1. A visual check for the integrity of cable jackets and visible shields;
2. A check for the integrity of all utility
hoses by looking and listening for leaks;
3. A visual check on all securing devices used to hold the bundle on the tray to assure the
bundle is positioned properly and no damage has occurred;
4. A visual inspection on all bends for signs of pinching, cutting, exceeding
bending radius, or other damage; and
5. Documentation of all results of any inspection.
Supports shall be provided
to prevent stress and physical damage to cables where they enter or
exit cable/utility management systems.
9.11 ELECTRICAL SAFETY
REQUIREMENTS FOR TESTER FACILITIES
The following is not intended to encompass all of the electrical design requirements which must
be considered in planning electrical systems for facilities intended to accommodate testers. The
information provided should, however, provide
a guide to understanding for personnel who
would be tasked with specifying facility electrical safety necessary to the testing environment.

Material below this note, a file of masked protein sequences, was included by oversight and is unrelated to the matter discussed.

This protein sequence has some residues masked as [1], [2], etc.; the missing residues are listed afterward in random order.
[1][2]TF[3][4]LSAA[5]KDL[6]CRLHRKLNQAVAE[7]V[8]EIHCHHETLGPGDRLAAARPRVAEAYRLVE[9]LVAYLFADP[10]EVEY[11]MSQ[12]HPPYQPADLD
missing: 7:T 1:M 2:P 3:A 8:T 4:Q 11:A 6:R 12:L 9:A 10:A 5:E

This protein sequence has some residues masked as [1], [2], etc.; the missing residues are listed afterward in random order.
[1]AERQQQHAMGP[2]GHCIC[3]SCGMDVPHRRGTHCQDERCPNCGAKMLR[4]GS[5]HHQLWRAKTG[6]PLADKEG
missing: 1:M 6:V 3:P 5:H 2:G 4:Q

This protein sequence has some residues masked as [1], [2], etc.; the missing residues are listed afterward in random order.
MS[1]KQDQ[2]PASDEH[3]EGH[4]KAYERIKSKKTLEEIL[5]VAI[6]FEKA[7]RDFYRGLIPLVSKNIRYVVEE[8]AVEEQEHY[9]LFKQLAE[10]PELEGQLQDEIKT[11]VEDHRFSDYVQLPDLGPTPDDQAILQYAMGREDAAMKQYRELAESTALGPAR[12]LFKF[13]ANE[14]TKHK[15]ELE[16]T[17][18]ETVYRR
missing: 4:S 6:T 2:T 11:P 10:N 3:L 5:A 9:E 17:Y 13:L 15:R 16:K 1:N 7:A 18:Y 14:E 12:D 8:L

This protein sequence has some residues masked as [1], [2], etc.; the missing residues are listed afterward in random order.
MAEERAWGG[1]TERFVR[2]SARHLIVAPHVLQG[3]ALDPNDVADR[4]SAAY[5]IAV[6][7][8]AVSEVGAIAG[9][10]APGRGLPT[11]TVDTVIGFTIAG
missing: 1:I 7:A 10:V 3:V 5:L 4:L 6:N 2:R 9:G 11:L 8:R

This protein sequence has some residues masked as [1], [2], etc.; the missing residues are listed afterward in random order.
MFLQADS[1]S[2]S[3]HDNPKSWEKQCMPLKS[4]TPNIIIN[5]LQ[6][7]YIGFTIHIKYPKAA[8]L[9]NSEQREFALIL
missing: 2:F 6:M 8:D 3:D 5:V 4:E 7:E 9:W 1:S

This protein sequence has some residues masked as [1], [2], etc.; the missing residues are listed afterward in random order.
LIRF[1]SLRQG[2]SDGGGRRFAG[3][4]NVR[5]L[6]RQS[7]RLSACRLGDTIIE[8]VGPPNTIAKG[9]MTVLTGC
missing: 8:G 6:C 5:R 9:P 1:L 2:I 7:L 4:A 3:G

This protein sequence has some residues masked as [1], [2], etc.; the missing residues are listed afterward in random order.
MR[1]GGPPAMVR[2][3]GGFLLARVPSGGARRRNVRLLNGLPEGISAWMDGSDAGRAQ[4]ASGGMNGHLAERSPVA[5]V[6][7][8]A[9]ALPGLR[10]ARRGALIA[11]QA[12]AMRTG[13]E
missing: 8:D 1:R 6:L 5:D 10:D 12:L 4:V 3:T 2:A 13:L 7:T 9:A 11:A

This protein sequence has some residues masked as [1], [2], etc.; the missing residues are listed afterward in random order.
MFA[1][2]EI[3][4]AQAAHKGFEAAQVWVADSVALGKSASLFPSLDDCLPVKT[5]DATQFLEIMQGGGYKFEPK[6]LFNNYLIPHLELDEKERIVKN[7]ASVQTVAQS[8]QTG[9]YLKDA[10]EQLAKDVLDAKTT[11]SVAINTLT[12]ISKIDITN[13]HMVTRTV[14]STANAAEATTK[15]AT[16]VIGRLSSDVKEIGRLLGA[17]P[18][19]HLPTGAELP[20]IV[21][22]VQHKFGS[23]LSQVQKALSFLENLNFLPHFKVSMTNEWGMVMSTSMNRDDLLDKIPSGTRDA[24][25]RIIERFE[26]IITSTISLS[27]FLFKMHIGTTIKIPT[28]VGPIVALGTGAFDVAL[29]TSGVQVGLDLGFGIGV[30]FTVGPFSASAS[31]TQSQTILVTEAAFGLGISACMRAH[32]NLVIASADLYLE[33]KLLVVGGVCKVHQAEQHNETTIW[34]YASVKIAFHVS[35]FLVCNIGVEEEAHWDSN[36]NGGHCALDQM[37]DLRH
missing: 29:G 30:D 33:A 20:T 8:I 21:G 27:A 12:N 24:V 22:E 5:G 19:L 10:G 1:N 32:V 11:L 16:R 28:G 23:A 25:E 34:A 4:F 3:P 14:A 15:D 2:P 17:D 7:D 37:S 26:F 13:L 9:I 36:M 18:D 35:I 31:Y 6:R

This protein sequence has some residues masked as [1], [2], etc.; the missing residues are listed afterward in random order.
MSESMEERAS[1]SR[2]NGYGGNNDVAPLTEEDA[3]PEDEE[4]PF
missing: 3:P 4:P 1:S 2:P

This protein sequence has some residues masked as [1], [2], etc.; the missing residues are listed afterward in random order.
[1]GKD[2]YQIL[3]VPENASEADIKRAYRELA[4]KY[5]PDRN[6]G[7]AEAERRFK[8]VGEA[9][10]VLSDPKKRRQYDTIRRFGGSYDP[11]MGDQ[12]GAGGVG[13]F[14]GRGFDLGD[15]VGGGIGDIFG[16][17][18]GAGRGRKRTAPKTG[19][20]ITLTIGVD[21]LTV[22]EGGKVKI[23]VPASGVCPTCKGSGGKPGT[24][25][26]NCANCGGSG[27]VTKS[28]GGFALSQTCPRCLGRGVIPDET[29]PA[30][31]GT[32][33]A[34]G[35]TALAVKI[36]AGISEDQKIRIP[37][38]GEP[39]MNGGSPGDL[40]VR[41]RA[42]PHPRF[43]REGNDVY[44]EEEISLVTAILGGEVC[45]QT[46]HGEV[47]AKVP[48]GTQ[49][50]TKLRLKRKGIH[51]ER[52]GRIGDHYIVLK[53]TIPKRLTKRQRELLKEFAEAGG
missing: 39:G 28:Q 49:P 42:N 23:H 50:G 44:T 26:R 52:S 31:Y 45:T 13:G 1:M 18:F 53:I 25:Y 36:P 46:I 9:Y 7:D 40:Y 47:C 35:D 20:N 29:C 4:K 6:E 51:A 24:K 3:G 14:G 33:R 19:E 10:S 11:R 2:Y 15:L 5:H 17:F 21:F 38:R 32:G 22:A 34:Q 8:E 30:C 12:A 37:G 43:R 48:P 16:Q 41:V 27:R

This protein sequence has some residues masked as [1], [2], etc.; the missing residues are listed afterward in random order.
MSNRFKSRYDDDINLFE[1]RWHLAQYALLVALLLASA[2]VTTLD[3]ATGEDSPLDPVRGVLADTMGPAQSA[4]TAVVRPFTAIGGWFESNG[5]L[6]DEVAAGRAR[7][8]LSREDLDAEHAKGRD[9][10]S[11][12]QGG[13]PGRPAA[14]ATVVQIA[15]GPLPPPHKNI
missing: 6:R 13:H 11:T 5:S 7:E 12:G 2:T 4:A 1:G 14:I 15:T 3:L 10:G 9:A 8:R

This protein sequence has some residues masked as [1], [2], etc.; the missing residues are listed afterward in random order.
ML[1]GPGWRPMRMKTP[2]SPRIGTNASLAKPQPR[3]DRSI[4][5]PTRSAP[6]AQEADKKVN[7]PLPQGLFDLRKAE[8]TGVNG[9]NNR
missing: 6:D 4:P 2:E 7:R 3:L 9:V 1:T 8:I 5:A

Provisions for an adequate number of receptacle outlets and associated branch circuits to
accommodate cord and plug connected equipment,
testers, etc., in a facility must also be
considered in specifying the electrical requirements.
For equipment that cannot tolerate
power interruption, consideration should be given to the use
of a continuously operating or standby uninterruptible power supply (UPS) or
9.11.1 AMPACITY OF FACILITY WIRING AND DISTRIBUTION EQUIPMENT
Consideration must be given to accommodating the anticipated
load demand which may occur
as a result of power supplied to the various possible combinations of electrical equipment
connected to a
particular branch circuit (See Section 9.4).
9.11.2 FACILITY GROUNDING AT TEMPORARY OR REMOTE SITES
Proper grounding is considered
crucial to providing the safest possible electrical installation,